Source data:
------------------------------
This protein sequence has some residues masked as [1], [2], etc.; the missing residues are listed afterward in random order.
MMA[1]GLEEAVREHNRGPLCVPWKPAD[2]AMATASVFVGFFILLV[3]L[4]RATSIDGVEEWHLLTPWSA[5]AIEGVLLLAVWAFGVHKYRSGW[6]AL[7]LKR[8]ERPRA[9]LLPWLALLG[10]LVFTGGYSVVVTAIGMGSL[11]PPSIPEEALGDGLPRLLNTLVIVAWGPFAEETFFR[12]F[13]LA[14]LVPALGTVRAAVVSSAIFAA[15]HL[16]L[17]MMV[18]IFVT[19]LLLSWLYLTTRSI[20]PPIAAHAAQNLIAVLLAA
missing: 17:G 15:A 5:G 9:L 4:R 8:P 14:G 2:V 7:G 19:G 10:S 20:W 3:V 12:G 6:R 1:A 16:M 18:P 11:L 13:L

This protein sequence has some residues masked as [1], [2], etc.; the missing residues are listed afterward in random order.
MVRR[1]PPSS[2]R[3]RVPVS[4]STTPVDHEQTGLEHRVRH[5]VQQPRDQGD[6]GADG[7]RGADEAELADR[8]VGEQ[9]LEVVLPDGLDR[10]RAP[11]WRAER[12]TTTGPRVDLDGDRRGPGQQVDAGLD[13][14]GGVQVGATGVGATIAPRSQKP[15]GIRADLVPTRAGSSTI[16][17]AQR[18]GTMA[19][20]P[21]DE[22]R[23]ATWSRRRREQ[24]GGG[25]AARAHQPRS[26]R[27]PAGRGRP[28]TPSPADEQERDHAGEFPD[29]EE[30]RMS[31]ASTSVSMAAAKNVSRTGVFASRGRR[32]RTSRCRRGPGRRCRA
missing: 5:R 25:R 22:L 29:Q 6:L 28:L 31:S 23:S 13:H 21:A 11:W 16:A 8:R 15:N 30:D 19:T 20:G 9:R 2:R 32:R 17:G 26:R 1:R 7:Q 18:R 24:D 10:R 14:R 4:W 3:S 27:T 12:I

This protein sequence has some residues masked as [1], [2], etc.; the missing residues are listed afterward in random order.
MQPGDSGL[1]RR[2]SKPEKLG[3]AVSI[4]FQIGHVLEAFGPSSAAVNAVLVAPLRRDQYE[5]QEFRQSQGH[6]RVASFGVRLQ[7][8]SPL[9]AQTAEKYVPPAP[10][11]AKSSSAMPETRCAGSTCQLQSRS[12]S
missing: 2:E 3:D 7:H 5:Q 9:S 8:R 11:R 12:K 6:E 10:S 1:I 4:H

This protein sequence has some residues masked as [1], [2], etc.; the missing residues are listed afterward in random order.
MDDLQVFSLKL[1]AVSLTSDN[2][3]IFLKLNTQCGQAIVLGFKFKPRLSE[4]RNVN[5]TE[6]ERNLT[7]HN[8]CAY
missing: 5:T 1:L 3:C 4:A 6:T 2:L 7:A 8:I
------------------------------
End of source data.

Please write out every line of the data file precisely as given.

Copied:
This protein sequence has some residues masked as [1], [2], etc.; the missing residues are listed afterward in random order.
MMA[1]GLEEAVREHNRGPLCVPWKPAD[2]AMATASVFVGFFILLV[3]L[4]RATSIDGVEEWHLLTPWSA[5]AIEGVLLLAVWAFGVHKYRSGW[6]AL[7]LKR[8]ERPRA[9]LLPWLALLG[10]LVFTGGYSVVVTAIGMGSL[11]PPSIPEEALGDGLPRLLNTLVIVAWGPFAEETFFR[12]F[13]LA[14]LVPALGTVRAAVVSSAIFAA[15]HL[16]L[17]MMV[18]IFVT[19]LLLSWLYLTTRSI[20]PPIAAHAAQNLIAVLLAA
missing: 17:G 15:A 5:G 9:L 4:R 8:P 14:G 2:V 7:G 19:G 10:S 20:W 3:V 12:G 6:R 1:A 16:M 18:P 11:L 13:L

This protein sequence has some residues masked as [1], [2], etc.; the missing residues are listed afterward in random order.
MVRR[1]PPSS[2]R[3]RVPVS[4]STTPVDHEQTGLEHRVRH[5]VQQPRDQGD[6]GADG[7]RGADEAELADR[8]VGEQ[9]LEVVLPDGLDR[10]RAP[11]WRAER[12]TTTGPRVDLDGDRRGPGQQVDAGLD[13][14]GGVQVGATGVGATIAPRSQKP[15]GIRADLVPTRAGSSTI[16][17]AQR[18]GTMA[19][20]P[21]DE[22]R[23]ATWSRRRREQ[24]GGG[25]AARAHQPRS[26]R[27]PAGRGRP[28]TPSPADEQERDHAGEFPD[29]EE[30]RMS[31]ASTSVSMAAAKNVSRTGVFASRGRR[32]RTSRCRRGPGRRCRA
missing: 5:R 25:R 22:L 29:Q 6:L 28:L 31:S 23:S 13:H 21:A 11:W 16:A 8:R 15:N 30:D 19:T 20:G 9:R 2:R 32:R 17:G 26:R 1:R 7:Q 18:R 24:D 10:R 14:R 4:W 3:S 27:T 12:I

This protein sequence has some residues masked as [1], [2], etc.; the missing residues are listed afterward in random order.
MQPGDSGL[1]RR[2]SKPEKLG[3]AVSI[4]FQIGHVLEAFGPSSAAVNAVLVAPLRRDQYE[5]QEFRQSQGH[6]RVASFGVRLQ[7][8]SPL[9]AQTAEKYVPPAP[10][11]AKSSSAMPETRCAGSTCQLQSRS[12]S
missing: 2:E 3:D 7:H 5:Q 9:S 8:R 11:R 12:K 6:E 10:S 1:I 4:H

This protein sequence has some residues masked as [1], [2], etc.; the missing residues are listed afterward in random order.
MDDLQVFSLKL[1]AVSLTSDN[2][3]IFLKLNTQCGQAIVLGFKFKPRLSE[4]RNVN[5]TE[6]ERNLT[7]HN[8]CAY
missing: 5:T 1:L 3:C 4:A 6:T 2:L 7:A 8:I